The demonetization of 500 and 1000 banknotes is a policy enacted by the Government of India on 8 November 2016. The below figure shows the distribution of currency notes denomination by value. It is seen that 86% of monetary value of currency was demonetized. One of the biggest intention of this move is to attack the stock of black money accumulated by tax evasion and other unfair means. People who are holding black money in cash will not be able to exchange much as they would be in a fear of getting penalized and prosecuted by the authorities.
Enemies of the country which are involved in counterfeit currency and terrorism will not be able to continue it further for quite some time at least. The smuggling of arms and dealing with the terrorist will not sustain their operations and funding to illegal activities will to a halt. Secondly, govt intends to move towards a cashless society. Demonetization of 500 and 1000 rupee notes is expected to make a shift in culture of cash transactions to digital transactions. Cashless society will increase credit access and financial inclusion.
Financial transaction done through the credit card, debit card, net banking and the other source of electronic payments can be monitored by the government and give them the ability to track and stop black money transactions. Cashless is the permanent solution to counterfeit currency which pays a big role in terrorism and smuggling. It also reduces the cost of managing the paper currency. Thirdly, it is expected to reduce government liability. Since every note is a liability for the government, the old currency will become worthless for those people, who choose not to disclose their income.
Thus, this will extinguish government’s liability to that extent. The govt revenues are expected to rise as they will seize the unaccounted money. The bank rates will then go down and will lead to lower interest rates which will lead to increase in consumption levels. Short term effect on economy There will be a disruption in the current liquidity situation as households are likely to get affected by the note exchange terms laid by the government. Though clarity is unfolding on this, commodity transactions and general cash market transactions are likely to feel an immediate impact.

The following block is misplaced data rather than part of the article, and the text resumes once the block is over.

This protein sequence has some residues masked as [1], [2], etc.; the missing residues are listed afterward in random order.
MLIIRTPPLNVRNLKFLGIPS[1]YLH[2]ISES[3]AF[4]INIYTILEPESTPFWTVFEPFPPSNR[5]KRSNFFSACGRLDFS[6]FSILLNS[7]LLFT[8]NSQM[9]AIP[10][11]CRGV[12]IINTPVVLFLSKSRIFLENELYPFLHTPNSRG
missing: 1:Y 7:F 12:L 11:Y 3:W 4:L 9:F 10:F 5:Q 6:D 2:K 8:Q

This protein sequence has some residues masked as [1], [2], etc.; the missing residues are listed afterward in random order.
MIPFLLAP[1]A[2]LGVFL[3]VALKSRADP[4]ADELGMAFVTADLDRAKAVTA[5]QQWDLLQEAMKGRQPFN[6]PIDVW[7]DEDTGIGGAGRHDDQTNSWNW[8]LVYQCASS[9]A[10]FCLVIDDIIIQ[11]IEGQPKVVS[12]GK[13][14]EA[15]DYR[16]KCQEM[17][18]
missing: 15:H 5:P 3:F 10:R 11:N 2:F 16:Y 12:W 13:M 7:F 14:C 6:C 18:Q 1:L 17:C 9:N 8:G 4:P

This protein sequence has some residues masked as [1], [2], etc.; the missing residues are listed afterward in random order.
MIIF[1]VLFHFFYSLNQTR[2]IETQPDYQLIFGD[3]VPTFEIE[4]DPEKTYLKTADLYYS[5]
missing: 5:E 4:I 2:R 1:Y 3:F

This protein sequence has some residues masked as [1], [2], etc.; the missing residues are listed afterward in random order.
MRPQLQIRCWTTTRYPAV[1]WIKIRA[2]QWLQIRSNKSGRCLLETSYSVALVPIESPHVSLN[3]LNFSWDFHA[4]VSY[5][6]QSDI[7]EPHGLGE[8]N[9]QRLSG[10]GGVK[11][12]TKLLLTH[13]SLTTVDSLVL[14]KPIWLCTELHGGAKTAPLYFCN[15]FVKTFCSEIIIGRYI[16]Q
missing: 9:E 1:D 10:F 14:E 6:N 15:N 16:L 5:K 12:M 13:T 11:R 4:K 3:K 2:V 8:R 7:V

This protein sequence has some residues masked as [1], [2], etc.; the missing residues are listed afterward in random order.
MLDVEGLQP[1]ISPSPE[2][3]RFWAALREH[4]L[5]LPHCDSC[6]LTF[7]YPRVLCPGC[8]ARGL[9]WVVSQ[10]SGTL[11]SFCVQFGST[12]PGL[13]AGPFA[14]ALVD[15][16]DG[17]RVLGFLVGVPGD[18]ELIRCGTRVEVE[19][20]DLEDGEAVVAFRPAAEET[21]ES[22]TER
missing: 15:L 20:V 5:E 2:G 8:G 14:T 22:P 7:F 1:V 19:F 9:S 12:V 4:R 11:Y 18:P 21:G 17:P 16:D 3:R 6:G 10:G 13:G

Unorganized sector proceedings, including small trade market activities, will remain volatile in the short-term. It is important to note that a significant percentage of the Indian workforce is employed in this sector, which is likely to be affected by immediate liquidity issues. Overall, negative impact on disposable income is expected along with likely disruption in the consumption patterns of the general populace. It is estimated that there will be a negative GDP impact in the current quarter as consumption gets a shock in the immediate term.
However, quantum and degree of this impact cannot be ascertained now. Long term effect on economy The demonetization is attacking only the stock of black money and not addressing the generation and flow of black money. As the situation normalizes, counterfeiting of the currency will resume as enemies of the state have the necessary resources and technology to print the new currency notes. Cash is only about 6% of the black wealth remaining being in offshore accounts, real estate and gold. Hence the desired effect of bringing back the black money and thereby increase the govt income is difficult to achieve.
Pulling out 86% worth of currency notes out of the system without notice, without adequate preparation ; without consulting with the economic experts of the country is sure to have unintended consequences. The Rating agencies such as Moody’s and Morgan Stanley have lowered their forecast for India’s GDP growth from 7. 5% to 6. 5% for this fiscal year and lowered the forecast for next two years. However, at this time it does not look like it will cause a recession or lower growth in the future as the basic economic fundamentals continue to strong.
Effect on Macro-economic parameters It is difficult to estimate accurately the actual effect on macro-economic parameters as no historical precedence of any other country demonetizing its currency on such a large scale, only the countries facing hyper-inflation has done such demonetization. However, it is estimated that the tax rates and interest rates on loans are expected to come down as higher income tax collections arising from better compliance would offer scope to reduce rates over the long term.
Inflation is expected to come down as too little money is chasing too many goods also the unaccounted money in the real estate will be taken out of the system. Impact on rural economy Cash and cooperative banks are the back bone of the rural economy. Debit cards, credit cards, net banking and online transactions that are popular in Urban India are nonexistent in the rural part. The lopsided rural-urban spread of ATMs and bank branches has snuffed out economic activity in rural India, with micro, tiny and small enterprises finding it impossible to get cash in 100-rupee notes for their daily operations.